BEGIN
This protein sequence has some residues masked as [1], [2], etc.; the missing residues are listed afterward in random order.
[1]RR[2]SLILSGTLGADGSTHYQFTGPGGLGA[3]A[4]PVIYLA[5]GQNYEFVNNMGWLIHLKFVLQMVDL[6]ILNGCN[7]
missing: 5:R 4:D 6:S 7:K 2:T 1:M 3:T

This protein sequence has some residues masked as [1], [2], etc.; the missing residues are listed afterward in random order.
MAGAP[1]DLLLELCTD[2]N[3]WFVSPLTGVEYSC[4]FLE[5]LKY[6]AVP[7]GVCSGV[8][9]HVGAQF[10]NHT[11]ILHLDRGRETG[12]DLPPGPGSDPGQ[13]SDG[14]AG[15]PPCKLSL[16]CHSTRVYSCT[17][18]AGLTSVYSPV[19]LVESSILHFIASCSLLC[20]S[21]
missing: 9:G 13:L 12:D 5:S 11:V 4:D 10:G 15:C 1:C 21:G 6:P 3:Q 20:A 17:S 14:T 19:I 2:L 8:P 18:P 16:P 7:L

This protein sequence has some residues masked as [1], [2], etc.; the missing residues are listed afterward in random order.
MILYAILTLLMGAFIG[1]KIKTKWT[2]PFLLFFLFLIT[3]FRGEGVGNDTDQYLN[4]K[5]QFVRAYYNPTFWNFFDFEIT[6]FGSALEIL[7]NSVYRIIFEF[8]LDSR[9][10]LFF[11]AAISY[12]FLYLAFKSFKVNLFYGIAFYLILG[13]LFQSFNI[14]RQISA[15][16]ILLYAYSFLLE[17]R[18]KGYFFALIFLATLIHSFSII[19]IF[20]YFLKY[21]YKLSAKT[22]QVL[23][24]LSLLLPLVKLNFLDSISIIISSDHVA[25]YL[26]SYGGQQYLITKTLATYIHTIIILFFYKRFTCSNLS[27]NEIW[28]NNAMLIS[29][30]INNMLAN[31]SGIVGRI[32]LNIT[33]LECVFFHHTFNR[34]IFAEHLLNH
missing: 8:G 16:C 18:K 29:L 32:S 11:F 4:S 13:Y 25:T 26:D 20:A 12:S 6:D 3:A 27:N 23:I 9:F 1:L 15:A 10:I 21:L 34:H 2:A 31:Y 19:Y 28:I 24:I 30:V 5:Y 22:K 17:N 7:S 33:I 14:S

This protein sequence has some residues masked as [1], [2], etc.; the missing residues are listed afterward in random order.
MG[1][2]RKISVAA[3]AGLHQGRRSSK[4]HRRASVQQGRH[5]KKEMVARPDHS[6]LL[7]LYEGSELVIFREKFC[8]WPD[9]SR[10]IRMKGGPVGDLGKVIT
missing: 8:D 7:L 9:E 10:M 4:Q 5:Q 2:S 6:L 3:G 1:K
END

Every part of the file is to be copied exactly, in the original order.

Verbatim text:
This protein sequence has some residues masked as [1], [2], etc.; the missing residues are listed afterward in random order.
[1]RR[2]SLILSGTLGADGSTHYQFTGPGGLGA[3]A[4]PVIYLA[5]GQNYEFVNNMGWLIHLKFVLQMVDL[6]ILNGCN[7]
missing: 5:R 4:D 6:S 7:K 2:T 1:M 3:T

This protein sequence has some residues masked as [1], [2], etc.; the missing residues are listed afterward in random order.
MAGAP[1]DLLLELCTD[2]N[3]WFVSPLTGVEYSC[4]FLE[5]LKY[6]AVP[7]GVCSGV[8][9]HVGAQF[10]NHT[11]ILHLDRGRETG[12]DLPPGPGSDPGQ[13]SDG[14]AG[15]PPCKLSL[16]CHSTRVYSCT[17][18]AGLTSVYSPV[19]LVESSILHFIASCSLLC[20]S[21]
missing: 9:G 13:L 12:D 5:S 11:V 4:D 10:G 15:C 1:C 21:G 6:P 3:Q 20:A 17:S 14:T 19:I 2:L 8:P 18:P 16:P 7:L

This protein sequence has some residues masked as [1], [2], etc.; the missing residues are listed afterward in random order.
MILYAILTLLMGAFIG[1]KIKTKWT[2]PFLLFFLFLIT[3]FRGEGVGNDTDQYLN[4]K[5]QFVRAYYNPTFWNFFDFEIT[6]FGSALEIL[7]NSVYRIIFEF[8]LDSR[9][10]LFF[11]AAISY[12]FLYLAFKSFKVNLFYGIAFYLILG[13]LFQSFNI[14]RQISA[15][16]ILLYAYSFLLE[17]R[18]KGYFFALIFLATLIHSFSII[19]IF[20]YFLKY[21]YKLSAKT[22]QVL[23][24]LSLLLPLVKLNFLDSISIIISSDHVA[25]YL[26]SYGGQQYLITKTLATYIHTIIILFFYKRFTCSNLS[27]NEIW[28]NNAMLIS[29][30]INNMLAN[31]SGIVGRI[32]LNIT[33]LECVFFHHTFNR[34]IFAEHLLNH
missing: 8:G 16:C 18:K 29:L 32:S 11:F 4:S 13:Y 25:T 26:D 20:A 12:S 6:D 3:A 27:N 23:I 9:F 1:L 15:A 10:I 21:L 34:H 2:A 31:Y 19:Y 28:I 24:I 30:V 5:Y 22:K 17:N 7:S 33:I 14:S

This protein sequence has some residues masked as [1], [2], etc.; the missing residues are listed afterward in random order.
MG[1][2]RKISVAA[3]AGLHQGRRSSK[4]HRRASVQQGRH[5]KKEMVARPDHS[6]LL[7]LYEGSELVIFREKFC[8]WPD[9]SR[10]IRMKGGPVGDLGKVIT
missing: 8:D 7:L 9:E 10:M 4:Q 5:Q 2:S 6:L 3:G 1:K